The apples and pears that we cut into cubes behaved rather differently – they started to ferment in a very short time, and the liquid bubbled out of the storage jars, slowly spreading a sticky goo around the kitchen. I eventually gave up on these, instead I drained the fruit and put it in with a batch of mulled wine – the result – apple or pear poached in mulled wine has made a very tasty desert to share with guests. The liquid continues to ferment – I’m adding it to tea, but it is beginning to loose it’s sweetness so I’m curious to see how this incidental mead will turn out.
I look forward to experimenting with cherries in honey in 2010.

Winter falls early


We have inadvertently stepped through the back of the wardrobe into Narnia. After a brief hailstorm, the snow began to fall… not a flurry as we were expecting, but a blizzard which continued for days, not hours. The temperature dropped suddenly and rapidly… fortunately the day before we’d bought two new fire stoves – one for the bathroom (how nice, to have a bath alongside a wood burning stove) and another for our bedroom. With the old range in the kitchen and giant barrel stove in the upstairs lounge we have been able to keep all the rooms in use at a decent temperature – though the hallway is now down to 12 degrees c.
More worryingly, there are still green leaves on the trees here, and I have heard the sound of migrating birds taking a rest from flight through the blizzarding snow. As with the flooding early in the summer, the locals say that these kinds of weather conditions are seen every 5 years or so in the Czech Republic, but it certainly must wrong foot many species to have winter arrive mid October. I hope this is temporary (we have lots of trees to plant yet, and not enough wood cut by far) however the snow is still falling five days later.
Luckily, as well as chopping wood, we have been insulating in recent weeks. Rosie – a workaway visitor – put her carpentry skills to use by ensuring that all the secondary windows were able to close properly. I also had an idea to use the cheap Ikea Irja curtain poles (29kc) installed directly into the wall* around the windows to hang a secondary layer of curtain (behind the thin, decorative curtains we have in the rooms currently used. As insulating curtains we have used the cheap Ikea single Mysa Gras quilts (69kc) which fit perfectly into the alcove of our Vienna windows. They are lightweight, washable and allow some light through, but substantially thicker than curtain material. We can keep these curtains shut during the longer winter nights, when the temperature outside drops off as soon as the sun goes down. Claire and Emily did a sterling job on Thursday – putting up many more curtain rods so we are now as insulated as we can be until I next visit Ikea for more supplies.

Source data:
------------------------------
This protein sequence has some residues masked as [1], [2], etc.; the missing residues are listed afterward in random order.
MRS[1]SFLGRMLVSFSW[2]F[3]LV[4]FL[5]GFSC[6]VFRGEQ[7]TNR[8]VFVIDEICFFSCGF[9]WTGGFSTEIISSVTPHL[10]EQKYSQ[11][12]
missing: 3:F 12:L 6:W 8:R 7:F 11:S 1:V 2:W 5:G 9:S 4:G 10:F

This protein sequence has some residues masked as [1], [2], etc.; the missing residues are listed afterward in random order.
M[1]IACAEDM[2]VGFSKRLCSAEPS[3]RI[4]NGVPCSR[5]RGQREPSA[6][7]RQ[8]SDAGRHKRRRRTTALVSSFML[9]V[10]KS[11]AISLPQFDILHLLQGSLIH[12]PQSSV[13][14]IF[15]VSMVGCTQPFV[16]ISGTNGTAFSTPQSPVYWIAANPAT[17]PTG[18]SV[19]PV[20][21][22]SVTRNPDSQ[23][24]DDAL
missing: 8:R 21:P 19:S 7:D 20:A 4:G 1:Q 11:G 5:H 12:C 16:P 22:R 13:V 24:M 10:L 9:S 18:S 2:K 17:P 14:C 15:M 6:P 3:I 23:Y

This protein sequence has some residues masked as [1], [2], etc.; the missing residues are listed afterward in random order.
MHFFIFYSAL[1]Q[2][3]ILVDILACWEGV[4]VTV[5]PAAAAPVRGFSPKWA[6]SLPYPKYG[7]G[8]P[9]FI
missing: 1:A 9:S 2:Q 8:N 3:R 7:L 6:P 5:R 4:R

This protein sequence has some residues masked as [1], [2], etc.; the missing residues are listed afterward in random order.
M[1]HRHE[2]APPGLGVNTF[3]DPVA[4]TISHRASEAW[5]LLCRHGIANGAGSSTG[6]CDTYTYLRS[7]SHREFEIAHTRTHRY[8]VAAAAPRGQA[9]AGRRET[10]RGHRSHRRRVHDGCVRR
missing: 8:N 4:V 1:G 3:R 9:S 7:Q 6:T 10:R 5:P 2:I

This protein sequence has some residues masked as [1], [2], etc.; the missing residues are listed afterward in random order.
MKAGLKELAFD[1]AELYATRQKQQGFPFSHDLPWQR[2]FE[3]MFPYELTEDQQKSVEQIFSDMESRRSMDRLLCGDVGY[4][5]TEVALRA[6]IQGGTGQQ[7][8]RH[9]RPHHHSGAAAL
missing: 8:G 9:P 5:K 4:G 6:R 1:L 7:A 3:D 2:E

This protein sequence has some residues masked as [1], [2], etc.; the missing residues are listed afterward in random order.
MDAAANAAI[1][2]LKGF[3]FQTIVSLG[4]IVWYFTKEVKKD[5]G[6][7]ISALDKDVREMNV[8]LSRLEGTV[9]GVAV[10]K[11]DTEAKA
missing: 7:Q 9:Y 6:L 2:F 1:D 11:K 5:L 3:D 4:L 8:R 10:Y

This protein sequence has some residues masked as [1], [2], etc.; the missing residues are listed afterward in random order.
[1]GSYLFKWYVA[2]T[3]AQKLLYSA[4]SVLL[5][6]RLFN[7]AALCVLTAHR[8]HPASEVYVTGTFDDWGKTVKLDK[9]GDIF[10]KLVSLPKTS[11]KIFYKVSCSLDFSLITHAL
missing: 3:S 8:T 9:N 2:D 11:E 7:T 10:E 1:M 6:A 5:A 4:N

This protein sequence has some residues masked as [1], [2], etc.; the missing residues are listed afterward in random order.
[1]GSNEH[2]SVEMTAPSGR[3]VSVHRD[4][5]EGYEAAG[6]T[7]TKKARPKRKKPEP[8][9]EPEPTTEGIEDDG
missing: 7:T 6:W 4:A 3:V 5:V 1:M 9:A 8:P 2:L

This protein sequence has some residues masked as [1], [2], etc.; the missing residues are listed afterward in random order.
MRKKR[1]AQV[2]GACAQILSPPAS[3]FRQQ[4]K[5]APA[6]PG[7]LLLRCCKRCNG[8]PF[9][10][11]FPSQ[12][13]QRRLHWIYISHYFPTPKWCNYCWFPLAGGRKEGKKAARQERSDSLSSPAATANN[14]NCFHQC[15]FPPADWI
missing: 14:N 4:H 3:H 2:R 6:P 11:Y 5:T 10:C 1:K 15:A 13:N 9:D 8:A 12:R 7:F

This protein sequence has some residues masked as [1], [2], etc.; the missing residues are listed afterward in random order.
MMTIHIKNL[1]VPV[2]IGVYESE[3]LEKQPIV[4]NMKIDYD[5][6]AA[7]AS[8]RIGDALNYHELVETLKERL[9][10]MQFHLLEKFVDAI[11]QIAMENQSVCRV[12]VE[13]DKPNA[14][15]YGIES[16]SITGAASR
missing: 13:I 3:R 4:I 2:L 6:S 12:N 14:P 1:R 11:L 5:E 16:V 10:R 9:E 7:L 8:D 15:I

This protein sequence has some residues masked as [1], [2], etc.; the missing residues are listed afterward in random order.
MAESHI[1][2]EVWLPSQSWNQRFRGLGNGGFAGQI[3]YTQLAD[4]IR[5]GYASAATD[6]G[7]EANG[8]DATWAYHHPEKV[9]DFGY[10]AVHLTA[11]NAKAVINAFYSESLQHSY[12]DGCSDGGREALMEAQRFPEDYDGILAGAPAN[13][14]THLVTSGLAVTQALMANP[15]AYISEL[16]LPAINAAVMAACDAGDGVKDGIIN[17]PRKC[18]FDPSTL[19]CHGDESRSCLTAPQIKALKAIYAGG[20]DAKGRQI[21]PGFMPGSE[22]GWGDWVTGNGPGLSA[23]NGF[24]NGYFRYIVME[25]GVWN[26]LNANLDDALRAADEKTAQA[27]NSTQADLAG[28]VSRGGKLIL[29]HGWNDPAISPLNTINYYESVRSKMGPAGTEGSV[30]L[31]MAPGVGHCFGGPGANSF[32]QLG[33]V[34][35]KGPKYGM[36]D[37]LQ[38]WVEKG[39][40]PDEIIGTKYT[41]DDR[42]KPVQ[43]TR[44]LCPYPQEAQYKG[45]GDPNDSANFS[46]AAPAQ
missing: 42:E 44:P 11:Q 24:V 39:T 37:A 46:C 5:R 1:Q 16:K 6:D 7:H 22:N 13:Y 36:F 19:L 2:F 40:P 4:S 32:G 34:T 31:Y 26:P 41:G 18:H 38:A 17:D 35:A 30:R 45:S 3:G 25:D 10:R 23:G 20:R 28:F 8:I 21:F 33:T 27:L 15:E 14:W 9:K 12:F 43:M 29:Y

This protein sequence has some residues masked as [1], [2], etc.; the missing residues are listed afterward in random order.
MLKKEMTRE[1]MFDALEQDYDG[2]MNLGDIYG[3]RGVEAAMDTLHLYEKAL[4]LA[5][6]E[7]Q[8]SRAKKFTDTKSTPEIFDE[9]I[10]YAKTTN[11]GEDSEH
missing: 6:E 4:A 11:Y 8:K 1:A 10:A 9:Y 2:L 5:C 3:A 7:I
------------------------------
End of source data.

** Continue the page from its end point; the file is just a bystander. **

Did I mention the number of pairs of socks the house came with? We have put these to use as insulators of the current (temporary) plumbing system. They look rather like an art installation… I need to think of a good title for it.
Yesterday morning I had to clear a path through the snow to the composting toilet outside… we moved it to the back of the garden because though it was convenient to have it close to the front door, you did feel somewhat exposed when trucks came past the garden. Now we have a fantastic view up the valley… currently a wintery landscape of frost and fir trees, and beautiful white scenes from every window. Definitely not what I was hoping for in mid October.

*The curtain pole goes in via a parallel parking type manoeuvre. We cut the metal curtain pole to 3cm longer than the gap, then on the left hand side of the window, with a masonry drill bit the same diameter as the poles, drilled a hole 3cm deep angled towards the corner of the wall on the right, then again in the same spot, parallel with the glass, and a 1cm hole on the opposite side.

Water woes, shocks and explosions – high drama at the mill.


So at last, last month, we finally caught up with (what passes for) civilisation.  We had our new (second hand) Whirlpool washing machine and a shower attached to the boiler in the bathroom. It felt really great. For a glorious moment… then I got electrocuted by the tap on the shower – (luckily before I’d started running the water). The washing machine had blown up and taken out the boiler with it – leaving the taps and shower live.  At least it was me, rather than a visitor who got the shock.

The problem was that a plug in the bathroom (which was part of the old wiring) had been wired the wrong way – reminiscent of the copper wire that had been used to bypass the fuse system (which we discovered in the early days). Luckily nobody died either time – but it does leave the lingering impression that the house had been booby trapped.